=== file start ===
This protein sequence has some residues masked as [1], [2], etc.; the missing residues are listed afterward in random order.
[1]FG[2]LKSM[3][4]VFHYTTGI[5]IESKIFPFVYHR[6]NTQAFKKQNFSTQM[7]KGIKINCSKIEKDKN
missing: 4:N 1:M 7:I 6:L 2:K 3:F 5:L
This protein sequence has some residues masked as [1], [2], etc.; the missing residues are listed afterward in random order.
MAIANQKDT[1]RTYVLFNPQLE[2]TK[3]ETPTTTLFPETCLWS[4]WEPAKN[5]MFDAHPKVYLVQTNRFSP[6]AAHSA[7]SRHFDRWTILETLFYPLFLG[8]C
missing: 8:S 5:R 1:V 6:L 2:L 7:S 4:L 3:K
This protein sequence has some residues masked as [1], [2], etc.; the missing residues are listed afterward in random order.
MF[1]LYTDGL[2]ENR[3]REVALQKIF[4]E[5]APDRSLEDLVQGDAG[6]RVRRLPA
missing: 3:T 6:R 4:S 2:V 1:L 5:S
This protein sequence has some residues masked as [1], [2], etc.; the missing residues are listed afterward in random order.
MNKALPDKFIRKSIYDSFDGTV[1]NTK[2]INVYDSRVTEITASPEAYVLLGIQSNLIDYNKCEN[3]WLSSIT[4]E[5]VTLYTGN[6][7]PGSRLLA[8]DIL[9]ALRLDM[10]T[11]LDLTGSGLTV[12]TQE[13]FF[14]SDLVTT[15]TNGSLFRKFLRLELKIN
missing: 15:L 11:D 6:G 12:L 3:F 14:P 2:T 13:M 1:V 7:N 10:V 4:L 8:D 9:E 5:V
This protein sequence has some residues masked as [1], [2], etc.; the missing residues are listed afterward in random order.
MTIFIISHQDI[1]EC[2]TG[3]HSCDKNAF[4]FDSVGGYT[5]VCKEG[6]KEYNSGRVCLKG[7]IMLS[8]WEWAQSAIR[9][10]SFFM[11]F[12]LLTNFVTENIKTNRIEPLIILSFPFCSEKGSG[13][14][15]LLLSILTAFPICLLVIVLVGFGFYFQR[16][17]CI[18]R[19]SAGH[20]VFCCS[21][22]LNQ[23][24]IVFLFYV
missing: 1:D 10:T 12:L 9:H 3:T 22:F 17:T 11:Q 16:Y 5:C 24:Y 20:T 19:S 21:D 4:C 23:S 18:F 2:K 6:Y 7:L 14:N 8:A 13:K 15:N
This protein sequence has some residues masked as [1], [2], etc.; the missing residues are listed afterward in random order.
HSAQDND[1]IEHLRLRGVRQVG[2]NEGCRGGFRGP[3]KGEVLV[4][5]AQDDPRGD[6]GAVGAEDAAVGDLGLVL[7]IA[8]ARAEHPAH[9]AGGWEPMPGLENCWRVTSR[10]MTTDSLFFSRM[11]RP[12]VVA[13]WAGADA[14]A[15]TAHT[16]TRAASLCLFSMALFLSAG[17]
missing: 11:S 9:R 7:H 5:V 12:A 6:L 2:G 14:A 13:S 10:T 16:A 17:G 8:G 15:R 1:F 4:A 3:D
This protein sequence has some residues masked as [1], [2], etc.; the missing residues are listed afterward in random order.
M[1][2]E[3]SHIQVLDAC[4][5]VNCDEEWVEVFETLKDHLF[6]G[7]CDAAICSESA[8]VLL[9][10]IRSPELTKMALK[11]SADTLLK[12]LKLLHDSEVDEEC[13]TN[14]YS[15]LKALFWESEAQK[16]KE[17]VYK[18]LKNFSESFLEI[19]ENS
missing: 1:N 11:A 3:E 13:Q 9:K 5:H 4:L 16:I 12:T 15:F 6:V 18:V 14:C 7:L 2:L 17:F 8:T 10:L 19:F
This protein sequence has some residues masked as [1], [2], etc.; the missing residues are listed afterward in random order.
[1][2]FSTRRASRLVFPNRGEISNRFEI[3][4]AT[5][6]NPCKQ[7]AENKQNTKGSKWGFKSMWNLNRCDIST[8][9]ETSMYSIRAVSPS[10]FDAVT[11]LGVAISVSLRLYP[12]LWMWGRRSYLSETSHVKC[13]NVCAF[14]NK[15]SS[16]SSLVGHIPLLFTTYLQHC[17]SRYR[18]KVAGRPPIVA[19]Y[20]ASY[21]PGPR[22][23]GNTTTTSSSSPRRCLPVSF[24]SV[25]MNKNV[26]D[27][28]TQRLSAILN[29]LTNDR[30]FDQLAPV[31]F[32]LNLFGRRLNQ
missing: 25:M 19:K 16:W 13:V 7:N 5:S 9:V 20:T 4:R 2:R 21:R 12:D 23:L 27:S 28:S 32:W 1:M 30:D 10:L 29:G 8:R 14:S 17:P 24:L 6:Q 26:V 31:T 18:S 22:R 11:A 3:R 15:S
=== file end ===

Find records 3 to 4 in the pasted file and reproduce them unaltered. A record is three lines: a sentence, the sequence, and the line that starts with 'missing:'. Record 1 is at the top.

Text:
This protein sequence has some residues masked as [1], [2], etc.; the missing residues are listed afterward in random order.
MF[1]LYTDGL[2]ENR[3]REVALQKIF[4]E[5]APDRSLEDLVQGDAG[6]RVRRLPA
missing: 3:T 6:R 4:S 2:V 1:L 5:S
This protein sequence has some residues masked as [1], [2], etc.; the missing residues are listed afterward in random order.
MNKALPDKFIRKSIYDSFDGTV[1]NTK[2]INVYDSRVTEITASPEAYVLLGIQSNLIDYNKCEN[3]WLSSIT[4]E[5]VTLYTGN[6][7]PGSRLLA[8]DIL[9]ALRLDM[10]T[11]LDLTGSGLTV[12]TQE[13]FF[14]SDLVTT[15]TNGSLFRKFLRLELKIN
missing: 15:L 11:D 6:G 12:L 3:F 14:P 2:T 13:M 1:V 7:N 10:V 4:L 8:D 9:E 5:V